So sign up for Twitter, open up your account and start following events around the world. It is eye opening, engaging and world transforming.

New Media: Taking our Temple to the Next Level

If Or Ami is so involved in blogging, eNewsletters, twitter, and Facebook, why am I sitting with our president Susan Gould and Board Member Kim Gubner (and 75 other rabbis and Jewish community leaders) in a Board of Rabbis and STAR sponsored seminar on Communicating and building relationships in an age of New Media?

We are here to hear and learn and figure out how to deepen the conversation within our community.
It is fascinating how many synagogues are experimenting with various social media and new media. I am fascinated by how so many are struggling to figure out how to get it started.
Workshops on working with the Main Stream Media mix with presentations on Social Media (facebook, del.i.cious, LinkedIn, Twitter). Conversations on how one-sided presentations (main stream media) is taking the back seat to the back-and-forth sharing and engaging of social media. A debate broke out as to whether what online communities are “real” communities or “virtual” communities.
I tend to believe that these communities are real. I do as much (more?) counseling that happens by email and facebook, as I do face to face. More people connect with our messages shared by eNewsletter, blog, facebook, than through a Shabbat evening sermon (and I would argue, a higher percentage of listeners/readers than most rabbis – even those in the bigger synagogues – do on a typical Shabbat eve/day at services). People connect, share, build relationships, inspire, motivate… and we synagogues do too.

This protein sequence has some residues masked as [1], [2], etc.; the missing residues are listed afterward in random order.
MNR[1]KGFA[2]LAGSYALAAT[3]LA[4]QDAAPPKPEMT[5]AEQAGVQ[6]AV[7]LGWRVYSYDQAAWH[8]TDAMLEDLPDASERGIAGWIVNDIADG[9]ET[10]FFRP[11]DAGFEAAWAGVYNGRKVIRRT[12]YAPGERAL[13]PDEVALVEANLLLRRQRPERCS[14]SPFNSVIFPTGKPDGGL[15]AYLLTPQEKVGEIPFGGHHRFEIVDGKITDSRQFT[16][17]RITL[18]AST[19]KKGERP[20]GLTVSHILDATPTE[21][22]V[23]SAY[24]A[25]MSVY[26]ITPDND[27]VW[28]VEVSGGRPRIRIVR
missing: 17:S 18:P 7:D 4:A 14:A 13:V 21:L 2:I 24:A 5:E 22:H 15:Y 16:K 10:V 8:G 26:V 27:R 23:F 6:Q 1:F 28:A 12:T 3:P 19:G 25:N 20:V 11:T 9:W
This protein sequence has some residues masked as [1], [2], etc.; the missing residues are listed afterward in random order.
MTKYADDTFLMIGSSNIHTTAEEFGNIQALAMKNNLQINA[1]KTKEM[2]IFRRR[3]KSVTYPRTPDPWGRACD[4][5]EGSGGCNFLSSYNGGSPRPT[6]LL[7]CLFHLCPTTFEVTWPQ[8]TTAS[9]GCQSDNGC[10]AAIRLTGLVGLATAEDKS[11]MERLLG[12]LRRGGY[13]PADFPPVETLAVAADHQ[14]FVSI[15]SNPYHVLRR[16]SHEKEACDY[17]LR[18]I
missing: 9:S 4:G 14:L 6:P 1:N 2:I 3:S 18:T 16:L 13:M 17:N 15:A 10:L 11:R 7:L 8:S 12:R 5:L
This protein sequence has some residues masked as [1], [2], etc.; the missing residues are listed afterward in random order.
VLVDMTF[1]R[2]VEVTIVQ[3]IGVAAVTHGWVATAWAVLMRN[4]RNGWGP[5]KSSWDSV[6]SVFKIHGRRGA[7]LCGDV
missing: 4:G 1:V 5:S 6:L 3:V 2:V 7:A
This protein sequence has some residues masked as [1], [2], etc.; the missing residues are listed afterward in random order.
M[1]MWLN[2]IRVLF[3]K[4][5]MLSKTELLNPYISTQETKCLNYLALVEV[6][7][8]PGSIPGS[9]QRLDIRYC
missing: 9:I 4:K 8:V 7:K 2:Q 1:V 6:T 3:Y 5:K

I am proud that our Congregation Or Ami vigorously uses multiple types of social media and new media to create conversations between rabbi and congregants, and more importantly, between congregants themselves. I am excited to figure out how to deepen the connections…
The seminar is energizing for some of us; overwhelming for others. Some are frightened by the options for connecting, and the fear of the amount of work to do to make it work. Others, myself included, are energized by the new opportunities to bring people into the conversation… about Judaism, Torah, spirituality, God…
Enough. I’m multitasking during this fabulous presentation. I must get back to the seminar (and to multitask on another task as well).